Historically, small businesses founded during periods of market malaise grow to become behemoth multinational empires. At least, that’s what the track records of the likes of Microsoft, GE, IBM, GM, Disney, and even Apple would have you believe. Whether it’s because a recession throws a marketplace in to clearer and sharper relief, and identifies gaps that can be filled by innovators…or the simple possibility that it is perhaps less challenging (in the short term) to start one’s own business than to get a job when companies are reluctant to increase their workforce when their revenue projections are so shaky.

Whatever the reasoning, small businesses seem to appear by the legion during economic downturns, and the challenging economic times we are currently experiencing are no exception. Starting a small business is but the first step, however, in a very long and often unpredictable journey to success.  Advice abounds for these self-starters. Some of this advice is spiritual, some aspirational, some inspirational, most destined for the remaindered bin (or today’s e-book equivalent thereof).

It is refreshing, therefore, to come across a book that offers little by way of cheerleading, and a lot by way of practical and actionable advice. Susan Wilson Solovic and Ellen R. Kadin have recently co-authored a small biz startup guide entitled “It’s Your Biz” (Amacom, 227pp), and much of it is well worth the reading. If you are thinking of, or in the process of, starting up your own business for the first time, you would be well advised to skip all those feel-good tomes designed to raise your consciousness or karmic frequency, and instead study the experienced advice of these women, who will help you raise your eyes to see the road ahead, and guide you around many of the potholes thereon.

I have two quibbles with the publication:

a)      Resources are cited in a manner that leaves little room for the inevitable evolution of information sources in the 21st century. Sites come and go, new resource offerings crop up on an almost daily basis. The authors are handing out free fish, as much as they are teaching the reader how to fish. I would prefer if they would perhaps challenge the reader to find the resources for themselves. Perhaps providing pointers and search tips, instead of direct links; hints and clues that will not only yield resource opportunities, but empower the conscientious reader to seek out emerging resource opportunities not available at time of publication. Gamefication is a deeply embedded convention in today’s marketplace. Why not apply a little of that methodology to the book, and integrate a layer of interactivity in to the publication?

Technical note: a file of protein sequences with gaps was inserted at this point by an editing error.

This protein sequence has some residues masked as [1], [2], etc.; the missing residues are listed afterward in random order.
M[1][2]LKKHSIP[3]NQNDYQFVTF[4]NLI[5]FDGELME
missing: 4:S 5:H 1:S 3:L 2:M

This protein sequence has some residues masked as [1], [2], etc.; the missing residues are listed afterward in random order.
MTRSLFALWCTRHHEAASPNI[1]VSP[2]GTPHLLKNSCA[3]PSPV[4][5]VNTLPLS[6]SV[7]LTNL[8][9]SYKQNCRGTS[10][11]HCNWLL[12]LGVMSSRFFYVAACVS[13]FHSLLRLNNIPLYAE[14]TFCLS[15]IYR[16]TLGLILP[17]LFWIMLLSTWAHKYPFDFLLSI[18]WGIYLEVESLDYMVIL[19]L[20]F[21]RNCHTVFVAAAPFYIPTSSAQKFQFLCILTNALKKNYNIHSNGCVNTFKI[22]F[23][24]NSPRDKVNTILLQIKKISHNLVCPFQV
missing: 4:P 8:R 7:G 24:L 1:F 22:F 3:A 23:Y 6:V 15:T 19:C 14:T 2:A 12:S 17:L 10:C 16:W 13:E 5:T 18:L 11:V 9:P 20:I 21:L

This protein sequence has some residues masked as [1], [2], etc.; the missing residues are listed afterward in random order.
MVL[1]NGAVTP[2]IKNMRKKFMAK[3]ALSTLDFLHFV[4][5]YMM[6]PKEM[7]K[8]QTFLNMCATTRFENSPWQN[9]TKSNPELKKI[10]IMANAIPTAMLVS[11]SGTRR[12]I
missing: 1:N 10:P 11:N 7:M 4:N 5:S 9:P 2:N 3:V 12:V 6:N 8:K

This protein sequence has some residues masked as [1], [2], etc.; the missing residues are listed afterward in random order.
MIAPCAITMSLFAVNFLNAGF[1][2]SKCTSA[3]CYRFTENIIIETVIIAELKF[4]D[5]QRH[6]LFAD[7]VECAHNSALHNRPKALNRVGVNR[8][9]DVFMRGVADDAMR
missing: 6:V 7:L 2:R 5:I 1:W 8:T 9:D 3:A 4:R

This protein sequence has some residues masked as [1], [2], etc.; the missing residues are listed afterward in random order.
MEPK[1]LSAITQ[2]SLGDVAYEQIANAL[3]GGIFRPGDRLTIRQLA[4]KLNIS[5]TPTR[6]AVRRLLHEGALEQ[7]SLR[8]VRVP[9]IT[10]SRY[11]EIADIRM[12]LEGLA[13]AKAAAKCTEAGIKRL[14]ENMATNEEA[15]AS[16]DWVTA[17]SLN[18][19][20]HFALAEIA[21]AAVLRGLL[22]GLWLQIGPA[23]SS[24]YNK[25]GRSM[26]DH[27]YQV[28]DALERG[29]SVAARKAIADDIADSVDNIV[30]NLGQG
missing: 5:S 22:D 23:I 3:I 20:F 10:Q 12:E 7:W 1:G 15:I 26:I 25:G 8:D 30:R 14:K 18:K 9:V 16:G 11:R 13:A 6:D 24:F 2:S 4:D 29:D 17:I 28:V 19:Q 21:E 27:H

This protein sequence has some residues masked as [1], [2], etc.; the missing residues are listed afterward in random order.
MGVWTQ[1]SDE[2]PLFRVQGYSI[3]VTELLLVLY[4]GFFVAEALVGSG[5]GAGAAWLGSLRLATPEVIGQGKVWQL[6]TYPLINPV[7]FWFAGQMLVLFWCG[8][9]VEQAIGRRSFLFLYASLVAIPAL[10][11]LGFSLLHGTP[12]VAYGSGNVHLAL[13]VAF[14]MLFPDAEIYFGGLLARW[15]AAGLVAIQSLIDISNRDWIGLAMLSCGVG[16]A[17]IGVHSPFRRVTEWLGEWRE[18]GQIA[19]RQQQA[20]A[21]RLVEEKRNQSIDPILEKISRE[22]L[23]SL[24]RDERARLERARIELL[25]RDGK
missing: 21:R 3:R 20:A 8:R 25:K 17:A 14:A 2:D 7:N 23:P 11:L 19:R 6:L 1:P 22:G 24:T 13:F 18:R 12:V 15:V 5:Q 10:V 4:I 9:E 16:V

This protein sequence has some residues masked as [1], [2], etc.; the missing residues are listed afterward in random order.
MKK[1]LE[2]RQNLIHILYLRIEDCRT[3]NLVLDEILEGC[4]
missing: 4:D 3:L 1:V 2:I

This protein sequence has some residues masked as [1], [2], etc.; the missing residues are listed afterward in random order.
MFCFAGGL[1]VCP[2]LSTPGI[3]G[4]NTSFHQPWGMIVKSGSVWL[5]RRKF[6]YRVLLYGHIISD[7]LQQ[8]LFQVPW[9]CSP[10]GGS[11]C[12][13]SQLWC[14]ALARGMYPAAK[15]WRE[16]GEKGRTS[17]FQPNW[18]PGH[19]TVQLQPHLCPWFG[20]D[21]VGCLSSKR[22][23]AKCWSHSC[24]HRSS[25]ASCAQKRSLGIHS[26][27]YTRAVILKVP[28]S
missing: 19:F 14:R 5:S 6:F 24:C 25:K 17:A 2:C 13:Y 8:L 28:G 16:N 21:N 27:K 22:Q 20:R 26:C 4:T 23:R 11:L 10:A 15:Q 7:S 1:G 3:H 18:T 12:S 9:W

b)      Yet another “expert” has mistaken product marketing and sales support for strategic marketing. So long as marketing is seen as little more than a support activity, the sole purpose of which is to drive and support sales, organizations will only realize – at best – 50% of the value of this practice area. Marketing is a complex undertaking that –when successful – manages to connect an offering (product, solution, service, or brand) with one or more markets, in a manner that delivers exponential returns to all stakeholders. These returns are not purely fiscal, but also relational. Marketing has the potential to turn customers into salespeople, employees into evangelists, and brands into currency. Today’s social economy requires that business ventures recognize the new and very collaborative relationship they must foster with their clients and customers, in order to survive and thrive. Today’s marketing strategy is all about commitment, and far less about campaigns.

Extant these two quibbles, I am impressed with this guidebook, at least as a solid “get your head on straight” introduction to the basics of business building. This is not, as the book’s cover would have you believe, “the complete guide to becoming your own boss”, but rather the initial guide to the planning, preparation, and perseverance required to start a small business. Reading this book will not guarantee you business success, but it will assuredly get you in the headspace necessary to evaluate whether you are prepared to undertake the adventure.

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